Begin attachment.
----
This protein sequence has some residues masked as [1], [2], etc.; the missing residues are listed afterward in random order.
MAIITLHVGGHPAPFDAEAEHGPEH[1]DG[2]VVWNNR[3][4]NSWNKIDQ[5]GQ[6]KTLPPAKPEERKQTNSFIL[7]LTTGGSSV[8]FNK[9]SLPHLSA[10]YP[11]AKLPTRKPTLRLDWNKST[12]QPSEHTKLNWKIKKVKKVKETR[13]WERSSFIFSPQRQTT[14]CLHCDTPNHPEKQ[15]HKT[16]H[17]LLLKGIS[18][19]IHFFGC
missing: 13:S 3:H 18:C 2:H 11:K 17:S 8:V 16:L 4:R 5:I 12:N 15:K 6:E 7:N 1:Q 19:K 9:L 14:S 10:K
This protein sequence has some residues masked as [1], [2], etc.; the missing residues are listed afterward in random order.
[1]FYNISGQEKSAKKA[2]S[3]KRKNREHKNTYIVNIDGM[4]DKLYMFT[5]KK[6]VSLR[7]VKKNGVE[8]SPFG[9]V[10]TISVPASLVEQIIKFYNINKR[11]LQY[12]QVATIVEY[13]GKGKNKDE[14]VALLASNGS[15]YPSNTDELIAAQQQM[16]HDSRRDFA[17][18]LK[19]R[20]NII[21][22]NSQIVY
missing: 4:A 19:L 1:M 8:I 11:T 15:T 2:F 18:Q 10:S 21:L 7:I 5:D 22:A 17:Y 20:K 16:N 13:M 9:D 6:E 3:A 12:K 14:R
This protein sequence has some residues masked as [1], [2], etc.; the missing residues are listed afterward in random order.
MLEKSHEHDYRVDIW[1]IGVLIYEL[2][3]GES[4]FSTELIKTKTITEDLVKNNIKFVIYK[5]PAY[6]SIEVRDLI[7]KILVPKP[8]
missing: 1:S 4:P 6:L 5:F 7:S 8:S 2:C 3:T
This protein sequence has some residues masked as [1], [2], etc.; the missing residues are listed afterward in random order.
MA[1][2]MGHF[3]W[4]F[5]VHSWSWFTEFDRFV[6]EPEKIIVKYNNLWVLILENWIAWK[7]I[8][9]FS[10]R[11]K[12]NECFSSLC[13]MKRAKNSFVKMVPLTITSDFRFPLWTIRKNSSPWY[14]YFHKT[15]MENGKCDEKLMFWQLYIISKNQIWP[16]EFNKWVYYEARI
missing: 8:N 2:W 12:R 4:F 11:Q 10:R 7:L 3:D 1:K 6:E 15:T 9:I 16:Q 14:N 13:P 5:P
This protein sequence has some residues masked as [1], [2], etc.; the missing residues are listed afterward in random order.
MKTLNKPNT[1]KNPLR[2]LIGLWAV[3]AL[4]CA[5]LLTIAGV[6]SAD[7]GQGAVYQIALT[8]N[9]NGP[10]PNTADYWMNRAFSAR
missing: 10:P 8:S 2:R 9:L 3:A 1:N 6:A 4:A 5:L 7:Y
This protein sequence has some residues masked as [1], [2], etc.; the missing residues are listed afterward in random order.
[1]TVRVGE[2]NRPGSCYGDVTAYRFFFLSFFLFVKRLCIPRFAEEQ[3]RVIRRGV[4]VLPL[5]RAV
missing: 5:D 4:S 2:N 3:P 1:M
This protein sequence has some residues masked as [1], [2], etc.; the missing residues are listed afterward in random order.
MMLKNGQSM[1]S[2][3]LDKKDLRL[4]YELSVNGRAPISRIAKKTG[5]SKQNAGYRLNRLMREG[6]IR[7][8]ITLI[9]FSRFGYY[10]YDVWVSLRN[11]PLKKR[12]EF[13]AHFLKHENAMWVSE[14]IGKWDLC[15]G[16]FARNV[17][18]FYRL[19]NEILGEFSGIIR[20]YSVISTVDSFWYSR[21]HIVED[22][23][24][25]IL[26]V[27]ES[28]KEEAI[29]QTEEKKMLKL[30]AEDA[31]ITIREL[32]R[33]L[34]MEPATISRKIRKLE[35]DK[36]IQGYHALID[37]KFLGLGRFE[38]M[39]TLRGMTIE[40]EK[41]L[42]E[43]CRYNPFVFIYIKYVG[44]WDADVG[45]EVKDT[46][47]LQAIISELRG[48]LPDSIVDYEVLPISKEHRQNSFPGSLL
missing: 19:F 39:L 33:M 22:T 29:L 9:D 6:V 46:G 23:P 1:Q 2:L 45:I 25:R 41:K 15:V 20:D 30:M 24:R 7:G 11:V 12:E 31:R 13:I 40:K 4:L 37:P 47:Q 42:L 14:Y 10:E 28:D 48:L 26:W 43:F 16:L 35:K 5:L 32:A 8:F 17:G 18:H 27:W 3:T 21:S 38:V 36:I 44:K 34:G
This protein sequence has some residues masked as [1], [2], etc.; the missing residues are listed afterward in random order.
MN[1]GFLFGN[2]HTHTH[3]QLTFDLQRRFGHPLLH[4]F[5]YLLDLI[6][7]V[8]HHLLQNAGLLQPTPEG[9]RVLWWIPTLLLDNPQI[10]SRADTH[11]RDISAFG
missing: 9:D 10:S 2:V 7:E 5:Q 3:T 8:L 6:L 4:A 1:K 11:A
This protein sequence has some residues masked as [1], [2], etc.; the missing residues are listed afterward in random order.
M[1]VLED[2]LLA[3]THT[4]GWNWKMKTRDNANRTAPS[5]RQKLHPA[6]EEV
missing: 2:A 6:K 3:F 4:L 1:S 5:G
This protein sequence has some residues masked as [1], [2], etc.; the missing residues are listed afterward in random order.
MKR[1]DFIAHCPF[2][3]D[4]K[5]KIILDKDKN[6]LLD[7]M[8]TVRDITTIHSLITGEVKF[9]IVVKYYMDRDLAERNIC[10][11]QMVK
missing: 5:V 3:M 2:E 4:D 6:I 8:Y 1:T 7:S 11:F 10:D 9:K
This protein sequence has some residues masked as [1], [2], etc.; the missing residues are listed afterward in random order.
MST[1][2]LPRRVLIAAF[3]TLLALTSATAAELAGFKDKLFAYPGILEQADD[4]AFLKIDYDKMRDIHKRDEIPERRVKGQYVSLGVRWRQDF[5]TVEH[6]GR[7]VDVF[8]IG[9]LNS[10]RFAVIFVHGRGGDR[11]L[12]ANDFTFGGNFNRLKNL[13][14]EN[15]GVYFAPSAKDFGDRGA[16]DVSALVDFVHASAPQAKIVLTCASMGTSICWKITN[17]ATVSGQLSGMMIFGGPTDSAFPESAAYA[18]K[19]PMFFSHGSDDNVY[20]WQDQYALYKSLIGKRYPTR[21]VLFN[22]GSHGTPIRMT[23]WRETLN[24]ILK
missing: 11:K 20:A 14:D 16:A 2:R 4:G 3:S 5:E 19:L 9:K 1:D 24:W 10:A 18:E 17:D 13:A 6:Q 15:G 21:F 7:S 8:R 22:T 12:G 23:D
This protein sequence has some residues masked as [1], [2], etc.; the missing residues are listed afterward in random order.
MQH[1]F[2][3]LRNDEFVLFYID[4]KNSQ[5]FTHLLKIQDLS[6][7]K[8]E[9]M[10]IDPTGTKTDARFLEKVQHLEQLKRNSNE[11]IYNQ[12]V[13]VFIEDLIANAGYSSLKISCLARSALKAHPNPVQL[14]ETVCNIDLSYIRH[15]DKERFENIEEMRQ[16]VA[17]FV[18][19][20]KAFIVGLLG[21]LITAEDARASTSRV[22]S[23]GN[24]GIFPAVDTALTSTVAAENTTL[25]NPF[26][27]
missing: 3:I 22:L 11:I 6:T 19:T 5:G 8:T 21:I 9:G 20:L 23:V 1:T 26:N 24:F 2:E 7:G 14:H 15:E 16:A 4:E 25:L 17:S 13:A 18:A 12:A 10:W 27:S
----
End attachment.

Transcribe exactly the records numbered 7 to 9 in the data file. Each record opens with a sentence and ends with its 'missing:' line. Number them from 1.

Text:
This protein sequence has some residues masked as [1], [2], etc.; the missing residues are listed afterward in random order.
MMLKNGQSM[1]S[2][3]LDKKDLRL[4]YELSVNGRAPISRIAKKTG[5]SKQNAGYRLNRLMREG[6]IR[7][8]ITLI[9]FSRFGYY[10]YDVWVSLRN[11]PLKKR[12]EF[13]AHFLKHENAMWVSE[14]IGKWDLC[15]G[16]FARNV[17][18]FYRL[19]NEILGEFSGIIR[20]YSVISTVDSFWYSR[21]HIVED[22][23][24][25]IL[26]V[27]ES[28]KEEAI[29]QTEEKKMLKL[30]AEDA[31]ITIREL[32]R[33]L[34]MEPATISRKIRKLE[35]DK[36]IQGYHALID[37]KFLGLGRFE[38]M[39]TLRGMTIE[40]EK[41]L[42]E[43]CRYNPFVFIYIKYVG[44]WDADVG[45]EVKDT[46][47]LQAIISELRG[48]LPDSIVDYEVLPISKEHRQNSFPGSLL
missing: 19:F 39:L 33:M 22:T 29:L 9:D 6:V 46:G 23:P 1:Q 2:L 45:I 25:R 41:K 15:V 20:D 30:M 24:R 7:G 11:V 12:E 31:R 13:I 40:K 4:L 37:P 47:Q 42:L 14:Y 10:E 28:D 48:L 26:W 43:F 16:L 35:K 5:L 32:A 8:F 17:G 18:H 27:W 3:T 21:S 38:V 36:I 44:K 34:G
This protein sequence has some residues masked as [1], [2], etc.; the missing residues are listed afterward in random order.
MN[1]GFLFGN[2]HTHTH[3]QLTFDLQRRFGHPLLH[4]F[5]YLLDLI[6][7]V[8]HHLLQNAGLLQPTPEG[9]RVLWWIPTLLLDNPQI[10]SRADTH[11]RDISAFG
missing: 9:D 10:S 2:V 7:E 5:Q 3:T 8:L 6:L 4:A 1:K 11:A
This protein sequence has some residues masked as [1], [2], etc.; the missing residues are listed afterward in random order.
M[1]VLED[2]LLA[3]THT[4]GWNWKMKTRDNANRTAPS[5]RQKLHPA[6]EEV
missing: 2:A 6:K 3:F 4:L 1:S 5:G